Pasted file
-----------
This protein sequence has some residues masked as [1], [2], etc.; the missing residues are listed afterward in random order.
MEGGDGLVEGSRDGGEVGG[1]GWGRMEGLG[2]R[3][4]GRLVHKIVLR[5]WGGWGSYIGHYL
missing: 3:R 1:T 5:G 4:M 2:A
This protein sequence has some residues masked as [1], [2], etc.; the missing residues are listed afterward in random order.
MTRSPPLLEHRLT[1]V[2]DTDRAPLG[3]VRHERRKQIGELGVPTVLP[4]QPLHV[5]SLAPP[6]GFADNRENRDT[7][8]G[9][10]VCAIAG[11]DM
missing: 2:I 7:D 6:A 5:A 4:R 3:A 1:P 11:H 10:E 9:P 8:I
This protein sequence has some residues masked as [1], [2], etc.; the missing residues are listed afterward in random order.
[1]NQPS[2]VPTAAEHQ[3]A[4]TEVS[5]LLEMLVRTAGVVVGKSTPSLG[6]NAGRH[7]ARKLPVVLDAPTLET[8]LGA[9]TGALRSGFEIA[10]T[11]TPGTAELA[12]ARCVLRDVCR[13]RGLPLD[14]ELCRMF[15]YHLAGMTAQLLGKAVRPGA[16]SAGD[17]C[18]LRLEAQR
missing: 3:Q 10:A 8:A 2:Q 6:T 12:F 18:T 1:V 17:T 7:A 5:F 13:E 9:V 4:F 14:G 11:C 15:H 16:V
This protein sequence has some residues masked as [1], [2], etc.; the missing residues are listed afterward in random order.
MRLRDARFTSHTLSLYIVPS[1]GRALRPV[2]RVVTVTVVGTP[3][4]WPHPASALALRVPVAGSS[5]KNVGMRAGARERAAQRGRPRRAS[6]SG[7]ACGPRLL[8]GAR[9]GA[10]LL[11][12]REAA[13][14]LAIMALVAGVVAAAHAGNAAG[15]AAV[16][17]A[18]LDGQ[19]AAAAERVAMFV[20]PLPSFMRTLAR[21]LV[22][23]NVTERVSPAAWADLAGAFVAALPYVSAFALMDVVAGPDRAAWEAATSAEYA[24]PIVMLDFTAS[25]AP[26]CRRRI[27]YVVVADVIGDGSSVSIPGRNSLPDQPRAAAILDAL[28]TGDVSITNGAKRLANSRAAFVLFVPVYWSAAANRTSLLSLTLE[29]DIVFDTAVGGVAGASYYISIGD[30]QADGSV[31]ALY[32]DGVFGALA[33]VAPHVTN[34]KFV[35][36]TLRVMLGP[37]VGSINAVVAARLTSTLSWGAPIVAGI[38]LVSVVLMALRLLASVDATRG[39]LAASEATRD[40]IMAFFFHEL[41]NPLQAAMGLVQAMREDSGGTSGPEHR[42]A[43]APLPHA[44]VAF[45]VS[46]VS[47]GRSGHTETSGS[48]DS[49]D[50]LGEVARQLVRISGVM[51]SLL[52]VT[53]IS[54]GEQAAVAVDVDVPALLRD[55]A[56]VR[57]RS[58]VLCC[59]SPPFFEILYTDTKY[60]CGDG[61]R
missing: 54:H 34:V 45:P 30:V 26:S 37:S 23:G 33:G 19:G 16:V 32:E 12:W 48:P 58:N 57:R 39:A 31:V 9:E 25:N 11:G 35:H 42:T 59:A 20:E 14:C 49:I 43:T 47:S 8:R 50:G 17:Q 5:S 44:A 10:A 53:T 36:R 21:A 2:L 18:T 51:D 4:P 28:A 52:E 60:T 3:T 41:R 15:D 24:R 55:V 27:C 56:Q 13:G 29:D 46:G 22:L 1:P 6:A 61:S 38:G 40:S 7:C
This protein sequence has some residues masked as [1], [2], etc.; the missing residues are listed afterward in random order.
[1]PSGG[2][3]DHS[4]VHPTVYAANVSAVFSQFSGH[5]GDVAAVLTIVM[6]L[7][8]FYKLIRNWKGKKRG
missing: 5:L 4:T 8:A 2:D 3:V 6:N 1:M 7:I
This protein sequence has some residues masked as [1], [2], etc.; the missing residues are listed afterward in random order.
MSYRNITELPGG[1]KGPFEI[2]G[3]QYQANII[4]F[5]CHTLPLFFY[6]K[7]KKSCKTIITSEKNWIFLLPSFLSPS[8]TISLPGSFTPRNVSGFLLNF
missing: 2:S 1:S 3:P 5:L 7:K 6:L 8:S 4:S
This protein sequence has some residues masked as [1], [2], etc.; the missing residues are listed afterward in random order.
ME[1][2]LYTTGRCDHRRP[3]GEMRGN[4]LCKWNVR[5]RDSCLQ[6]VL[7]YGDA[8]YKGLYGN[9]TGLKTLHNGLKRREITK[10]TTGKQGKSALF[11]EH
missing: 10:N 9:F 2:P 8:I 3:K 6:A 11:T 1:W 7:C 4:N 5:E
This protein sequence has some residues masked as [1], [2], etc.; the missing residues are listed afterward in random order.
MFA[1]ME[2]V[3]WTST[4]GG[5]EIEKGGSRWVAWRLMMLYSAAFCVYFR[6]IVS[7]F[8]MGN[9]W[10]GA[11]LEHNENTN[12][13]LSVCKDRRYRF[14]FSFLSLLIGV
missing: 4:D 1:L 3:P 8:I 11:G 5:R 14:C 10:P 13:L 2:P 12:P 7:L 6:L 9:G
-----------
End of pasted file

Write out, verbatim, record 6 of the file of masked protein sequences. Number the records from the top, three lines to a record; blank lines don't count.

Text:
This protein sequence has some residues masked as [1], [2], etc.; the missing residues are listed afterward in random order.
MSYRNITELPGG[1]KGPFEI[2]G[3]QYQANII[4]F[5]CHTLPLFFY[6]K[7]KKSCKTIITSEKNWIFLLPSFLSPS[8]TISLPGSFTPRNVSGFLLNF
missing: 2:S 1:S 3:P 5:L 7:K 6:L 8:S 4:S